Pools of cryoprecipitate were manufactured from fresh-frozen plasma from blood donors (blood types low titer A+) selected and screened according to Danish law about blood supply. Frozen plasma bags (−30 °C) were air-thawed slowly at 4 °C overnight. Plasma bags were centrifuged and cryoprecipitate separated from plasma in a CompoMat G5 blood component separator device (Fresenius KABI). The remaining cryoprecipitate was pooled from four donors and aliquoted into 30 ml portions.
Culture expansion of primary SVF in the bioreactor (P0)
For primary expansion of the SVF, the Quantum system was seeded with in average 80 × 106 (52–100 × 106) SVF suspended in 100 ml complete medium. Cells were allowed to attach for 24 h at static conditions, after which perfusion automatically began at 0.1 ml/min. After 3 days of cultivation, a washout was performed to remove any non-adherent cells.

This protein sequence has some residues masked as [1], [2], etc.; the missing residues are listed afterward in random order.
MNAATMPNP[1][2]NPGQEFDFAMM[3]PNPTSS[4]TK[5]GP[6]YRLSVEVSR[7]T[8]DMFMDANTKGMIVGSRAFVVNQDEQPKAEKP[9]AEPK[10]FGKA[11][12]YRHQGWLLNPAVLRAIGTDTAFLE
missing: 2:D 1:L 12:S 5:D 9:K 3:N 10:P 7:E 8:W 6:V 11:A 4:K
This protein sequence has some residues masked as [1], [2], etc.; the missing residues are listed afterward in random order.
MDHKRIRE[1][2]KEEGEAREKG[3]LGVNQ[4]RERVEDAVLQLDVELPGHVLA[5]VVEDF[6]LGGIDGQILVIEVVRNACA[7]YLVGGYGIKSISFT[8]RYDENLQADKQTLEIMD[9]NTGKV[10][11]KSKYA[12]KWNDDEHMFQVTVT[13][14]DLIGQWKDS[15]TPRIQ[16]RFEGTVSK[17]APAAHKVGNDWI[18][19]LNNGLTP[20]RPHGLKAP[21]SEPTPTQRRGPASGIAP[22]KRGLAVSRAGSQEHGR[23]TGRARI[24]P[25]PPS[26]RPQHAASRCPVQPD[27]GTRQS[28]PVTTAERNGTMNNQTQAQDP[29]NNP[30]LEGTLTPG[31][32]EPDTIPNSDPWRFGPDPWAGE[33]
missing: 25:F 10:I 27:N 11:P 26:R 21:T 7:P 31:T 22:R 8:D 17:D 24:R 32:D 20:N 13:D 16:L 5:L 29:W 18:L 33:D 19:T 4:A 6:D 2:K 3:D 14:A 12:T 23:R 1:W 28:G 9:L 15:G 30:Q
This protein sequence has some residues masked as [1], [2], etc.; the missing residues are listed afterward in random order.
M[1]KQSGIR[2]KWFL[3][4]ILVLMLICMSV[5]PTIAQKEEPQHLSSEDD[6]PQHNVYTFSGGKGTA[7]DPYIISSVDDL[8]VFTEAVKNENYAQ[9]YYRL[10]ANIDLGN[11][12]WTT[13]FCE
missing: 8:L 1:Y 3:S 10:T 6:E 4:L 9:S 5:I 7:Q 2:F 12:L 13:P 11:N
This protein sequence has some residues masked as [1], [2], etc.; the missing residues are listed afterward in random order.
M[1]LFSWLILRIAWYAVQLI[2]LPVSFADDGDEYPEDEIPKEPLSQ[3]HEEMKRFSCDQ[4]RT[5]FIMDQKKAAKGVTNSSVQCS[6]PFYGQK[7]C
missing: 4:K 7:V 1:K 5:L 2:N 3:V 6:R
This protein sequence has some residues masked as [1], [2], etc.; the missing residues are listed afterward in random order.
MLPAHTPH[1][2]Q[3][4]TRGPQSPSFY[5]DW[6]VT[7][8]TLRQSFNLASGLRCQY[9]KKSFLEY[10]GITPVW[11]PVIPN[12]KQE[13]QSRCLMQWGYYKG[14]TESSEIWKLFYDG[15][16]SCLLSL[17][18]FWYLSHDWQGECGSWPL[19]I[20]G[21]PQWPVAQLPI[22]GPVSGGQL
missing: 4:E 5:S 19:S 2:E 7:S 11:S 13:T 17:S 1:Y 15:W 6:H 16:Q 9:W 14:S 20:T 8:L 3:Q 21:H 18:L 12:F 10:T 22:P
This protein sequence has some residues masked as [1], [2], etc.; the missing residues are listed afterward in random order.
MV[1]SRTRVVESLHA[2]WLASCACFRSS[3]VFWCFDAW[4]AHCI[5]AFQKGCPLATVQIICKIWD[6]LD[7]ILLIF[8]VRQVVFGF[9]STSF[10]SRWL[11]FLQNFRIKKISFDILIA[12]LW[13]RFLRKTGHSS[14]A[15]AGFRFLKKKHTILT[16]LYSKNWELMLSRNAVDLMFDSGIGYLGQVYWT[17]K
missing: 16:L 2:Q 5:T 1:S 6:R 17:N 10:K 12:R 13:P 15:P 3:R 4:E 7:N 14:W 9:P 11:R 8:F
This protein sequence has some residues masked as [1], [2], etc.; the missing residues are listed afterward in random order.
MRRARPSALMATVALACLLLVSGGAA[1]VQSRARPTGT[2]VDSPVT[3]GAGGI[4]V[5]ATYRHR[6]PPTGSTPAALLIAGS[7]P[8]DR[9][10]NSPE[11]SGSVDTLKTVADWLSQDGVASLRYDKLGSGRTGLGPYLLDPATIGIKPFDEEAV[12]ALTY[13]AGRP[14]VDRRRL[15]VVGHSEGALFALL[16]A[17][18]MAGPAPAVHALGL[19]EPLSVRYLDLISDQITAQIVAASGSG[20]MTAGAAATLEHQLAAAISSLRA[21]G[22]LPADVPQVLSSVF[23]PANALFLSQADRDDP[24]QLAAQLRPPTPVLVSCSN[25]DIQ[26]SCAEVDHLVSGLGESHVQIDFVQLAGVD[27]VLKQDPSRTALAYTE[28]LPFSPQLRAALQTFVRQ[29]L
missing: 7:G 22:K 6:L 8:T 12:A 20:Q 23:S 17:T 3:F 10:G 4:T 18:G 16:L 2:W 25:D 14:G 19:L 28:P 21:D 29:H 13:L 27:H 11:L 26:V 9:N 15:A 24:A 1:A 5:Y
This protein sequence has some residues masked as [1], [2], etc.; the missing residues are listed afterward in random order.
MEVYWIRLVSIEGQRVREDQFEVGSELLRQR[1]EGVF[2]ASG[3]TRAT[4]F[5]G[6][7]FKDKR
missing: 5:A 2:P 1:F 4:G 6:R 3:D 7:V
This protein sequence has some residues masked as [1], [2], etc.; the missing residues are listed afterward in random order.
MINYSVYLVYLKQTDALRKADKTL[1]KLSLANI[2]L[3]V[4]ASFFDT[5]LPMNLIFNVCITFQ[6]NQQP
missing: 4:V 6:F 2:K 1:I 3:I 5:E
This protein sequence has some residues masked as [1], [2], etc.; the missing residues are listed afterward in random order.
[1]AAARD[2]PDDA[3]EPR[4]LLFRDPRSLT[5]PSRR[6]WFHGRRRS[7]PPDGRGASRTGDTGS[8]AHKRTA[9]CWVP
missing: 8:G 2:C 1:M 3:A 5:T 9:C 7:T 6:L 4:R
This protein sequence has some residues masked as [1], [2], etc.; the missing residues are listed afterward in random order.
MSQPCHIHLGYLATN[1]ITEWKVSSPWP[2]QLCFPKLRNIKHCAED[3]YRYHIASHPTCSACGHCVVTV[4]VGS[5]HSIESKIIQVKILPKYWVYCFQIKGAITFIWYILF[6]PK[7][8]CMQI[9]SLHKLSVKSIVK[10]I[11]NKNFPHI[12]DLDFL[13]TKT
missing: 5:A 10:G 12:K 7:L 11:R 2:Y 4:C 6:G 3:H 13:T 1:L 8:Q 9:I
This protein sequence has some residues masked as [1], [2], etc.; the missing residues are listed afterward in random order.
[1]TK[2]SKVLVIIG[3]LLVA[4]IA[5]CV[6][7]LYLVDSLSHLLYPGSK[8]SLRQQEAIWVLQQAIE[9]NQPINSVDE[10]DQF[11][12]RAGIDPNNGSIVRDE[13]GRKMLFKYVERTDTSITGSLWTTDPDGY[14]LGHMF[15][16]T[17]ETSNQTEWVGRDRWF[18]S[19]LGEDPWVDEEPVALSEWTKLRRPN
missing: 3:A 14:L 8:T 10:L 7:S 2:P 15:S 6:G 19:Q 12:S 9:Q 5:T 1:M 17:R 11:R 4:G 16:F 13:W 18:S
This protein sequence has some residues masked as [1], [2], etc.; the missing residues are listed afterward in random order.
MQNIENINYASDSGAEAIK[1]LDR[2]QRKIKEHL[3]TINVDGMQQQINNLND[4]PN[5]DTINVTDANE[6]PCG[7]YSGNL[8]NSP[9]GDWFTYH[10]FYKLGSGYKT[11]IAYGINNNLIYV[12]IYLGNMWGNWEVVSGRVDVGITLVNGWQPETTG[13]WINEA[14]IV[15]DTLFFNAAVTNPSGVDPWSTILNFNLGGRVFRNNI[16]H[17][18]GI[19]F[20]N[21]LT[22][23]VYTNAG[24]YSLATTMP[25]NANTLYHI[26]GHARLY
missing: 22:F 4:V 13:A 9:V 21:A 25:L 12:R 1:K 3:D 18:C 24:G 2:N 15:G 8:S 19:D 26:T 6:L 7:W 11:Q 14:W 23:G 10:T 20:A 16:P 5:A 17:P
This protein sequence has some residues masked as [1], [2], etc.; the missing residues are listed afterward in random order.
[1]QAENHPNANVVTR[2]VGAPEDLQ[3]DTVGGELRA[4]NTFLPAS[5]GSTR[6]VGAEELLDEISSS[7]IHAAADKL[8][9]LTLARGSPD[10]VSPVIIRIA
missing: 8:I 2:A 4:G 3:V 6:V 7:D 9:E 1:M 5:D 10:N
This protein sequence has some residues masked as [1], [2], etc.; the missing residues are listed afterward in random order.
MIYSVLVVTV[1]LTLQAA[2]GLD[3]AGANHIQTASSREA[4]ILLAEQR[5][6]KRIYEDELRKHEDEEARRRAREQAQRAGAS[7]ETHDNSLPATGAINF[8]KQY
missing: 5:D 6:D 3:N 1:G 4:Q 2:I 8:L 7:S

Culture expansion of pre-cultured ASCs in the bioreactor (P1)
For expansion of pre-cultured ASCs (i.e., those resulting from the primary expansion), the Quantum system was seeded with 30 × 106 ASCs suspended in 100 ml complete medium. A 24 h attachment period was provided, as consistent with the SVF expansion.
After the attachment period, complete medium was fed continuously into the system at increasing rates from 0.1 ml/min and gradually doubled up to 0.8 ml/min, maintaining lactate levels between 6 and 10 mM throughout the expansion. Growth of the cells was estimated based on glucose consumption and lactate production, as mentioned by Lambrechts et al. . Samples from the supernatant were drawn from the sample port and glucose/lactate levels were measured with a blood gas analyzer ABL 835 FLEX (Radiometer).